Demi Lovato splits with mega-manager Scooter Braun The Independent understands.
The news comes a week after Justin Bieber was also rumored to be leaving Brown’s management after a 16-year partnership. Reps for both Bieber and Braun have denied the reports.
Monday (August 21) advertisement board After parting ways with Brown’s SB Projects last month, Lovato first reported that she was looking for new management.
The Independent Brown’s representatives have been contacted for comment.
The 31-year-old “Heart Attack” singer signed with Brown in 2019, writing on Instagram at the time: “My dreams come true. I officially have a new manager. Not just any manager, but one and only Scooter Braun.
“Could not be happier, more motivated and more excited to begin this next chapter,” he continued. “Thank you for believing in me and being a part of this new journey.”
Lovato is joined by popular Colombian singer J Balvin, who left Brown’s management in May of this year.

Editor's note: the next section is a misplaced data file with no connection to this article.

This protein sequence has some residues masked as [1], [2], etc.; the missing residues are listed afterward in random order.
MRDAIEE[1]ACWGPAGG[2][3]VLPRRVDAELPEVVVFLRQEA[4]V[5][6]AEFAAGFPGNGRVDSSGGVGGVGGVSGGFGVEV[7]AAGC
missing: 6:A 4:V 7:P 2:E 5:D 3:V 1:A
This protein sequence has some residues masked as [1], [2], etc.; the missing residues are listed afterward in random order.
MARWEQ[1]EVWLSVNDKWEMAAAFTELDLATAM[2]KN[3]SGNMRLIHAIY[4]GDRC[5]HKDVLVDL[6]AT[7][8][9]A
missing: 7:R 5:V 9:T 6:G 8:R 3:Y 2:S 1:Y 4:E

Brown has been embroiled in a feud since 2019 with pop megastar Taylor Swift, who bought her longtime label Big Machine Records and the master recording rights to her first six studio albums. Later, in November 2020, Brown sold Masters to an investment fund, which was believed to be worth more than $300 million.
During the sale, Swift, who wanted to buy the masters herself, slammed Brown, branding him a “bully” and “the definition of toxic male privilege in our industry.”
He has engaged in a campaign of re-recording his albums to ensure that new owners of his compositions do not profit from his compositions.
In an interview with NPR’s Jay Williams last year, Brown said the controversy was a “learning lesson.”
“The regret I have is that I assumed that when the deal was done, everyone was going to have a conversation with me, see my intent, see my character and say, great, we’re going to be in business together,” he said. said.
In November 2020, Swift said, “[Braun] She was asked to sign a non-disclosure agreement saying “I won’t even tell my team a price” and “keep it quiet”. [her] Forever.” Brown’s team denied this request.
“I can’t put myself in a place where I’m arrogant enough to think that somebody’s going to be open to having a conversation and excited to work with me,” he told NPR. “I don’t know these people.”
He went on to say that he still believes he was “treated unfairly” in the fallout from the purchase, but understands “from the other side” how Swift felt it was unfair.
“So I choose to look at it as a learning lesson, a growing lesson, and I want everyone involved to do well,” he concluded.